Giangiacomo Cirla: Hello Javier, it is a pleasure to be able to talk with you about Liza Ambrossio’s work, particularly what you have accomplished together during the last few years of collaboration and what you have recently inaugurated. I ask you, first of all, how your practice and research found in Liza’s work the ground for a lasting collaboration…
Javier Martín-Jiménez: Thank you for your time and dedication. The first thing that caught my attention about Liza’s work was the maturity of her photographic series, especially coming from a young artist (Liza Ambrossio was born in Mexico City, 1993). When I met her five years ago, I immediately realized that her professional career was a long marathon that just had begun. And I decided to run besides her.
GC: a journey together that has led you to recently opened “Toda devocion causa ira” an exhibition of Liza Ambrossio you curated at the Sala Amos Salvador in Logrono. Can you tell me about this project?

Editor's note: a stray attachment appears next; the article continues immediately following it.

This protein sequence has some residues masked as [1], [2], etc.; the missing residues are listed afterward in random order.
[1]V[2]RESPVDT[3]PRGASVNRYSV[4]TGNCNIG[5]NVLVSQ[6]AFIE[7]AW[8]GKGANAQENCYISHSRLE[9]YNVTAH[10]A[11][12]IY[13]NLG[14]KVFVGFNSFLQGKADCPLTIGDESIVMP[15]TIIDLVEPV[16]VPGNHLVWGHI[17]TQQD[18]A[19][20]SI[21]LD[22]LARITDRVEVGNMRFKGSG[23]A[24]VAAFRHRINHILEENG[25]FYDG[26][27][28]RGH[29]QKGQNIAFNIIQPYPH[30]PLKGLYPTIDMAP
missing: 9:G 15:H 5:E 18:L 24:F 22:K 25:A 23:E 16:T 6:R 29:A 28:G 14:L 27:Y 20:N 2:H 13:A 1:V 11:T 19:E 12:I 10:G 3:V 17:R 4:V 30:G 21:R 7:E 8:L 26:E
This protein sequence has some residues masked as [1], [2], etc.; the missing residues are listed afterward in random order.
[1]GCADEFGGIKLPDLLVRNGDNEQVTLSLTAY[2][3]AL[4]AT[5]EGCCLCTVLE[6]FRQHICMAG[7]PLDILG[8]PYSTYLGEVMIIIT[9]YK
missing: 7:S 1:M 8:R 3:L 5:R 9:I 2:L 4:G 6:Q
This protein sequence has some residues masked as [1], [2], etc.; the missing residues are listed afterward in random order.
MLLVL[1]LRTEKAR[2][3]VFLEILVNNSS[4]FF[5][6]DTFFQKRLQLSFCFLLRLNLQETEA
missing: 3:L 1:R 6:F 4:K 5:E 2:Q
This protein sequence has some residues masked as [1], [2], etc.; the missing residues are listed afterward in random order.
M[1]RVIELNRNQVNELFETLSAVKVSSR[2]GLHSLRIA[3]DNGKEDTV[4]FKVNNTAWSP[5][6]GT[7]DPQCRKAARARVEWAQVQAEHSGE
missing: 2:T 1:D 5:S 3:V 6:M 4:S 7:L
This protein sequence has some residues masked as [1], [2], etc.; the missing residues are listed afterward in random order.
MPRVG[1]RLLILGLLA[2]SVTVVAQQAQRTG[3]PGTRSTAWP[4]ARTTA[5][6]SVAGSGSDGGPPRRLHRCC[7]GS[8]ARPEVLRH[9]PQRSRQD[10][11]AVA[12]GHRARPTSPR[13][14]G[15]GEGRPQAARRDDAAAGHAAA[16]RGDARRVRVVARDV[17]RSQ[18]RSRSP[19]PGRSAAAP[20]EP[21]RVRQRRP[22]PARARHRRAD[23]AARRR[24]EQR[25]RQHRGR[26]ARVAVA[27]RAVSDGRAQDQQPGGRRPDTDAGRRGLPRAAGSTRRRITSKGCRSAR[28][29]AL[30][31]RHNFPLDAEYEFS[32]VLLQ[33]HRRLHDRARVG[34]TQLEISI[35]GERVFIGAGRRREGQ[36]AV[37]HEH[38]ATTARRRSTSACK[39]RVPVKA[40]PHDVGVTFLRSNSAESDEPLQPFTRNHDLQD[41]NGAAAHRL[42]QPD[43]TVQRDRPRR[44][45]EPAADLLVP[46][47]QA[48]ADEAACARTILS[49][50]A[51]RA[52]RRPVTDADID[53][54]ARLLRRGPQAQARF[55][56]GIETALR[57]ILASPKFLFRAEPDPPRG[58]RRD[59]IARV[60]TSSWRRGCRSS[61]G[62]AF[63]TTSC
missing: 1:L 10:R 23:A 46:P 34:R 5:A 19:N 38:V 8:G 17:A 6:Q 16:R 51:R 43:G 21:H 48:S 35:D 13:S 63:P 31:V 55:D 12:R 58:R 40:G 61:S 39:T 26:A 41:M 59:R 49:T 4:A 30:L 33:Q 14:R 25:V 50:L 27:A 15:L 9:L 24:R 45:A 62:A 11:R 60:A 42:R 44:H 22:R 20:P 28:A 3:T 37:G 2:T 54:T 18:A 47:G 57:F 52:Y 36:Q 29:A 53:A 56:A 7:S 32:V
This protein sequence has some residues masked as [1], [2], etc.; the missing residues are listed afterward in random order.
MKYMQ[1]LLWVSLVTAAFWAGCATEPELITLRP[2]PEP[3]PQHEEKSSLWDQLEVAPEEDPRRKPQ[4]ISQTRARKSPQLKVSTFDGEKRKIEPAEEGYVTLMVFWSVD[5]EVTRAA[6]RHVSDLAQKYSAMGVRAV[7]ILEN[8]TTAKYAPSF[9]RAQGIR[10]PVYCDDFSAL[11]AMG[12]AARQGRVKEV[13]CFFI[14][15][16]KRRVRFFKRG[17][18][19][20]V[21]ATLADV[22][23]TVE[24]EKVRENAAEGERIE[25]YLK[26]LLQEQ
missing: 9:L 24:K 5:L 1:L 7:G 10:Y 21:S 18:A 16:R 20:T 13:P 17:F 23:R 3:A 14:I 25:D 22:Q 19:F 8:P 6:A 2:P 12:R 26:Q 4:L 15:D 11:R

JMJ: “Toda devocion causa ira” is her first big solo show in Spain, therefore it was important to conceive an exhibition to present her principal series for inviting the visitors through the looking-glass.
The visual narrative of Liza Ambrossio begins in adolescence with her escape from her family home. At the same time, she has the childish, perverse and instinctive desire for survival by invoking the death of her parents rather than accepting her own feminicide or disappearance in a country, that is deeply conservative, religious, elitist, deconstructed, and sexist.
Her violent exile triggers an investigation into survival, one’s own and others’ madness, freedom, responsibility, and death, inviting us on a mental and real journey through her different series.
The path taken by the artist generates intertwined stories that break the banal and frivolous everyday life to focus on unspeakable issues, surrealistic actions, extreme acts of desire, symbolic justice, or macabre fetishes. Normalcy transmutes into monstrous, ghostly, magical, or cursed images, catalyzing our intrigue. Every image for Ambrossio thus becomes bait and delirium.